Buzzard's Beat

Thursday, March 28, 2013

California Bill 343 - Turn That Video In Pronto!

Hey folks, I just read this article about a bill in California. Not a GMO bill. Not a gestation crate bill. A bill about videoing livestock.
feedlots, cattle, animal rights, videoing, ag gag laws, California, animal welfare

The bill is California Assembly Bill 343 and it forces those who video animal mistreatment a mere 48 hours to report it to local authorities such as the sheriff's department.

You may think - wow! That's just like the  bill that was submitted in Iowa that outlaws people from coming onto the farm and videoing the livestock...but it's not. This bill forces action in a timely fashion instead of videographers waiting until a more opportune time to submit the footage. It doesn't make it illegal for those wanting to go undercover to gain employment but does place some pressure on their motives.
feedlots, cattle, animal rights, videoing, ag gag laws, California, animal welfare

The auction yard owner quoted in the article says he supports the bill because "I want to know if we've got a problem...let's do something about it now."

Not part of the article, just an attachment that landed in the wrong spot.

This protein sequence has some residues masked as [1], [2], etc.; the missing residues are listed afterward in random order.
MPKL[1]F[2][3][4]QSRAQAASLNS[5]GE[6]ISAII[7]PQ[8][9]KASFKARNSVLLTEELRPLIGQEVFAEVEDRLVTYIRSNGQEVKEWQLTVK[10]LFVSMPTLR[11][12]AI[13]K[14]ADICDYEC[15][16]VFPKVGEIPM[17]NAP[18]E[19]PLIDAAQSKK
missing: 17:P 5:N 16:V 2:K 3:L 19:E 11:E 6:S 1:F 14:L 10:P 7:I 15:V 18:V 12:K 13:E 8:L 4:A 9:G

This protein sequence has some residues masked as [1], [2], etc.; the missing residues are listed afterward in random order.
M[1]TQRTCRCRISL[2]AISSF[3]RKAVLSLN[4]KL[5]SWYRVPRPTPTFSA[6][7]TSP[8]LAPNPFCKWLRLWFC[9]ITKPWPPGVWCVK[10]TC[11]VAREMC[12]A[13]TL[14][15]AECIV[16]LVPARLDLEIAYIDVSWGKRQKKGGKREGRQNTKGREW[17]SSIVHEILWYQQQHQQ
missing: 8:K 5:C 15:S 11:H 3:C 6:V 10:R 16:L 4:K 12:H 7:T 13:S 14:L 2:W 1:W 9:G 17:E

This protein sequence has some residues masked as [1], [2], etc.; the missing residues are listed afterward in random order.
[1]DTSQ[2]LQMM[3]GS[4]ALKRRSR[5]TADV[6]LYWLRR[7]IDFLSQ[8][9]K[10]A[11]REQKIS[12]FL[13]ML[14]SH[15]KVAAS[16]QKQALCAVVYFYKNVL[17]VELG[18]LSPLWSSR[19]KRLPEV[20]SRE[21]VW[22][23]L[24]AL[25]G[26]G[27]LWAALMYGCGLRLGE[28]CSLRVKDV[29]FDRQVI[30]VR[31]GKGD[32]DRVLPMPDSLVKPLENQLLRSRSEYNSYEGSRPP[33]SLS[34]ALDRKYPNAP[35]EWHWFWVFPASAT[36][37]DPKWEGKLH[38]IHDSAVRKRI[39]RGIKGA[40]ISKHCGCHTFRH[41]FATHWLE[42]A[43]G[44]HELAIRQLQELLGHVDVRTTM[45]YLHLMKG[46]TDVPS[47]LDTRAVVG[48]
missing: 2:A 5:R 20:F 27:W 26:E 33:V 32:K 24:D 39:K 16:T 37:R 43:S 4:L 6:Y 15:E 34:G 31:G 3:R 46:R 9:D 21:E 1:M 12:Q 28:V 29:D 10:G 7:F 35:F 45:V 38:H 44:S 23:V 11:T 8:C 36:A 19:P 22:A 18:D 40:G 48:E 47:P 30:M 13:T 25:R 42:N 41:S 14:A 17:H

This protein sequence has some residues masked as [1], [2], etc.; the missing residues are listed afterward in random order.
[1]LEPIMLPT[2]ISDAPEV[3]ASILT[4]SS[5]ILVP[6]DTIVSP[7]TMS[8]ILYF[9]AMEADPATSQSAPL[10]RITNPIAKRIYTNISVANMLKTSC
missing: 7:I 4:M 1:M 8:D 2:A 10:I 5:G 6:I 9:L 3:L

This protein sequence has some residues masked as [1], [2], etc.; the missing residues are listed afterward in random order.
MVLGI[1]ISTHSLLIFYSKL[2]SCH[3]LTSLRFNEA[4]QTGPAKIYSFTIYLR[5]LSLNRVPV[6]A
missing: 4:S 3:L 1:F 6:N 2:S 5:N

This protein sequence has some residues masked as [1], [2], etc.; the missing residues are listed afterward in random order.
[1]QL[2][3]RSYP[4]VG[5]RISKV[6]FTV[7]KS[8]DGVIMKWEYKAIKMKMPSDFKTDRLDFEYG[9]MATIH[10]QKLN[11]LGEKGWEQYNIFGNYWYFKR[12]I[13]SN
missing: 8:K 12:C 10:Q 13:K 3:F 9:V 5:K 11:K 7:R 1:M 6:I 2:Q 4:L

Read the article and then comment below what you think - do you think the bill is good for agriculture or bad?

And don't forget about the giveaway - entries close on Monday night. Head on over there and check it out!

Until next time,
~ Buzzard ~

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Wednesday, March 20, 2013

Get Ready - Here Comes Horse Slaughter!

Here - you can listen to this while you read this. A little pep in your step.

It seems that horse-slaughter starting up in the U.S. is not as far off as it may have seemed.

Valley Meat Company in Roswell, New Mexico may only be weeks away from accepting horses for slaughter. The plant has submitted its application for federal meat inspection services under the "equine" option according to reports.

There are several positive outcomes from Valley Meat Company re-opening their doors for horse slaughter: